Plaintiffs’ lawyers have recently attempted to convert a negative shareholder advisory “say on pay” vote under the Dodd-Frank Wall Street Reform and Consumer Protection Act (the Dodd-Frank Act) into a breach of fiduciary duty where the board of directors implements a compensation program and awards thereunder. A U.S. district court in Oregon has rejected such a claim on procedural grounds, applying Delaware corporate law in affirming the business judgment presumption for the directors’ vote. Plumbers Local No. 137 Pension Fund v. Davis.
While the “say on pay” rules issued by the Securities and Exchange Commission are mandated by Dodd-Frank, it is those SEC rules that require companies to have such a vote. More importantly, the vote is on ALL executive compensation and its elements, not any specific aspect thereof.
The company in question, Umpqua Holdings Corp., indicated in its corporate proxy statement that its executives had met their independent and collective goals for 2010 and were rewarded with incentive pay. The board approved the compensation program and awards thereunder and then submitted the program and awards to shareholders for an advisory vote under Dodd-Frank. A majority of the shareholders rejected the entire package – not any specific aspect thereof.
Thereafter, the board notified shareholders that it would endeavor to more closely link executive pay to stock price and dividend performance, but maintained the incentive award.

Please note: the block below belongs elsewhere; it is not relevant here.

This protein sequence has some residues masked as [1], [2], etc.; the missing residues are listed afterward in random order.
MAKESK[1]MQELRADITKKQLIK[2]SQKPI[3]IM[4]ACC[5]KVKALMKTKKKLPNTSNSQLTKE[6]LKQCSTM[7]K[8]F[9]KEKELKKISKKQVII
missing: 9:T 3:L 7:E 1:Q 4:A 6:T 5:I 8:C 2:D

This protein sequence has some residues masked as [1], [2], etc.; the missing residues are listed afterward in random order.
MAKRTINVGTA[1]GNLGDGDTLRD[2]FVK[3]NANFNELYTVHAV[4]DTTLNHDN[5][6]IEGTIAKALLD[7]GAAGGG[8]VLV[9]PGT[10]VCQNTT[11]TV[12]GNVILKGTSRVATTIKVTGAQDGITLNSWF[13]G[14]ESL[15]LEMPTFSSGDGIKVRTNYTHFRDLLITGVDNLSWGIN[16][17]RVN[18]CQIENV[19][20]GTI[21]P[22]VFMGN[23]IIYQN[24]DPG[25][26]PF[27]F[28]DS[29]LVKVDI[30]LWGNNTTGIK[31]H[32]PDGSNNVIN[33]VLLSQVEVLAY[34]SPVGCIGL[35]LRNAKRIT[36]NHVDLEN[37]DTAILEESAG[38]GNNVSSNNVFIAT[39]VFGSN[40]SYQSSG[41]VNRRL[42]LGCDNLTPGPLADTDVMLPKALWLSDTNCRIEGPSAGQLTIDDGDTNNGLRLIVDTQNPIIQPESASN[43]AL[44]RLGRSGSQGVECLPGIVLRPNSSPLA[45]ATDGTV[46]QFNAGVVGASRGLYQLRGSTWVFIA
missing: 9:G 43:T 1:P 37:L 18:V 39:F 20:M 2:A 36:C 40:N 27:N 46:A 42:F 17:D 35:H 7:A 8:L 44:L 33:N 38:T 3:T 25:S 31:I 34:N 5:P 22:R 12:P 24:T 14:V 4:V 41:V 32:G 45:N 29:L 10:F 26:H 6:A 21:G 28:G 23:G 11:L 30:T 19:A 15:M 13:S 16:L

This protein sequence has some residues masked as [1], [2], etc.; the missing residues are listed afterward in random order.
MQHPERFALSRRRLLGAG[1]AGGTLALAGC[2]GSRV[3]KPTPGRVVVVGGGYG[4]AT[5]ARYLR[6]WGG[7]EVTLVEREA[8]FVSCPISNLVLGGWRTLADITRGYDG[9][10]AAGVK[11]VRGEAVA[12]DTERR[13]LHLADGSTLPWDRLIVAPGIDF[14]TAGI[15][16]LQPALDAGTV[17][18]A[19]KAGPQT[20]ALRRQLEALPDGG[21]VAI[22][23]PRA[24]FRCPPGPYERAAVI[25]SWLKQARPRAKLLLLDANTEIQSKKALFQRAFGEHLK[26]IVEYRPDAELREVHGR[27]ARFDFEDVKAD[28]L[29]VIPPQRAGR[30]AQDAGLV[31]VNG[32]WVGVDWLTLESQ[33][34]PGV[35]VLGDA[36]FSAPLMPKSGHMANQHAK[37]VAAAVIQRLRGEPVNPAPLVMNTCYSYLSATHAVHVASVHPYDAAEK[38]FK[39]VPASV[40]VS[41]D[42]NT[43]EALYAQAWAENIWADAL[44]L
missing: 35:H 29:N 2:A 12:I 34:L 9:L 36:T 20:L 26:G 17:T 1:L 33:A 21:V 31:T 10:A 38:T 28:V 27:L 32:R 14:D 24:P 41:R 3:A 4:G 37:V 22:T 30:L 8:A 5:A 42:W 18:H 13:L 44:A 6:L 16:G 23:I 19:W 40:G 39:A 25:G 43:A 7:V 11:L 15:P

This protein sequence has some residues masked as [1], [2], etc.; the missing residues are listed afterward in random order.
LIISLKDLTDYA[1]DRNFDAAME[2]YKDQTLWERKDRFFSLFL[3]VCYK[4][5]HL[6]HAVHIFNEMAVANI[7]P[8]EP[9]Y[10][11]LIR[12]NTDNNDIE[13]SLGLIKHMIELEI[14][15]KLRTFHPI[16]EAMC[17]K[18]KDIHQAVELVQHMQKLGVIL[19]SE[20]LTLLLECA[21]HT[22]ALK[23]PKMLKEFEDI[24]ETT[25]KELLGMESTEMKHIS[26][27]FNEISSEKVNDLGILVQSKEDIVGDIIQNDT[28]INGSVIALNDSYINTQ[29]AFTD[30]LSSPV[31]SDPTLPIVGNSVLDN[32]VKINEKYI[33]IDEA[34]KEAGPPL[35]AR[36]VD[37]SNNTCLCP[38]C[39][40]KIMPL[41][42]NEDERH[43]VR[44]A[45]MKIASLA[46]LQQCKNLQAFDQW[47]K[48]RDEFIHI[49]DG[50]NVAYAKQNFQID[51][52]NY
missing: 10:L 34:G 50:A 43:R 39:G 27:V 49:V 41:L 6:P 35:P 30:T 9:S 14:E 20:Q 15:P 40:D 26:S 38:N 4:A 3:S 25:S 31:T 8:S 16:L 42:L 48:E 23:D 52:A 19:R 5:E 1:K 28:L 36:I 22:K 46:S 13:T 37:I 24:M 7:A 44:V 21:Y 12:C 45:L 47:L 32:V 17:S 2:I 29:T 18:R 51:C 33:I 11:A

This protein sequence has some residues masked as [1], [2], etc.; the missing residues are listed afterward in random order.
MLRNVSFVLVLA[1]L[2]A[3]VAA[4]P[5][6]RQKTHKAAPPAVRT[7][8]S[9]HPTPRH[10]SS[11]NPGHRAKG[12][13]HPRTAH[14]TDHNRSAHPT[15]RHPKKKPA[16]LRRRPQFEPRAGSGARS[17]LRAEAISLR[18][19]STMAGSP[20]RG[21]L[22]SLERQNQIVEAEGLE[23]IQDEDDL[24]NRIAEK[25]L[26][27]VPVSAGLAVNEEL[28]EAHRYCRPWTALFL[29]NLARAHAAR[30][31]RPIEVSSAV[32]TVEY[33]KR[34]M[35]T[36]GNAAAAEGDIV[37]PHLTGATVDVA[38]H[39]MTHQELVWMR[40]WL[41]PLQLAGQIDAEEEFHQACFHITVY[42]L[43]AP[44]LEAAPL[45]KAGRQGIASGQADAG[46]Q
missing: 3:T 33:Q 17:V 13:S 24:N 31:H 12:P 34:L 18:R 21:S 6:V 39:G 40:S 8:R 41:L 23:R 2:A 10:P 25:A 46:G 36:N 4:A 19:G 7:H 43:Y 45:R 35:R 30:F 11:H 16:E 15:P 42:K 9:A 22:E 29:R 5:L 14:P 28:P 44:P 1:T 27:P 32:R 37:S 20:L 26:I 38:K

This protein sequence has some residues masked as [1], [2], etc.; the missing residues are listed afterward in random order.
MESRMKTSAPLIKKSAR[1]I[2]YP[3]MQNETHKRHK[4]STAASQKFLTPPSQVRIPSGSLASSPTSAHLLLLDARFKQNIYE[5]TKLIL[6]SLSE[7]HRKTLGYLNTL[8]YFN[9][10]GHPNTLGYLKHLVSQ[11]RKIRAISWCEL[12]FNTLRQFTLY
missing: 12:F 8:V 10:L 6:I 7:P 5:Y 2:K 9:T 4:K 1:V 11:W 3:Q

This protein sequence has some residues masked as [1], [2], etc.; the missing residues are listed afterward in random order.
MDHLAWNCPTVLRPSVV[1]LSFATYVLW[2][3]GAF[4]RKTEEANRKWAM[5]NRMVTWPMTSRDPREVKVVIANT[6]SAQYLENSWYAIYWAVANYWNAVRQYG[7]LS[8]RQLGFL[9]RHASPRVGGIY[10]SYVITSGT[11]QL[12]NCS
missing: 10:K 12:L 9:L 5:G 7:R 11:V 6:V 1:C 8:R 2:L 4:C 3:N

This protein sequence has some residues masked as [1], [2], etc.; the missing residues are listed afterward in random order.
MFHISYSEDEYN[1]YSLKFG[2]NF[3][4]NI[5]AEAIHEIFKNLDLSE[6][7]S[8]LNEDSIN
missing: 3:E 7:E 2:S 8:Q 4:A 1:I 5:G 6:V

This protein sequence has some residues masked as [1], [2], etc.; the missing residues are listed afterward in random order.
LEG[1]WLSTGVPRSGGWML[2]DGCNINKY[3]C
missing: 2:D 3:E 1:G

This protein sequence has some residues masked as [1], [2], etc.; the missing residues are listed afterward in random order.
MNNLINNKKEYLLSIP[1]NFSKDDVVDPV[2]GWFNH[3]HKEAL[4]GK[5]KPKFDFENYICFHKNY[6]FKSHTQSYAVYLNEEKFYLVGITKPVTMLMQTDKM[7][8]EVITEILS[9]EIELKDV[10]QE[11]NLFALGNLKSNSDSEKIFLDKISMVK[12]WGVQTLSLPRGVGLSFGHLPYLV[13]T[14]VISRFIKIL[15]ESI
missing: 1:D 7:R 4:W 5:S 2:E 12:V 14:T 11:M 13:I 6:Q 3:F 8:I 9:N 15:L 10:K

A shareholder derivative suit followed. The defendants moved to dismiss on the grounds that no pre-lawsuit demand was made, as is normally required for derivative suits. The court granted defendants’ motion because shareholders were unable to establish that the pre-lawsuit demand was futile, as plaintiffs failed to plead facts establishing that the directors were not independent or disinterested. The court also rejected the shareholder argument that the demand be excused because the board members faced a substantial likelihood of liability. In doing so, the court rejected the holding of a similar case brought under Ohio law against Cincinnati Bell, Inc. in NECA-IBEW Pension Fund v. Cox.
The court noted that futility can be shown where reasonable doubt is created that the challenged action was otherwise the valid exercise of business judgment and rejected the argument that reasonable doubt existed merely because of the company’s poor financial performance and the shareholder’s disapproval of the incentive pay package. In this case, the board’s actions did not violate any corporate bylaws, shareholder agreement or legally mandated reporting or disclosure requirement. Accordingly, the attempted leveraging of the advisory “say on pay” vote by shareholders was unsuccessful.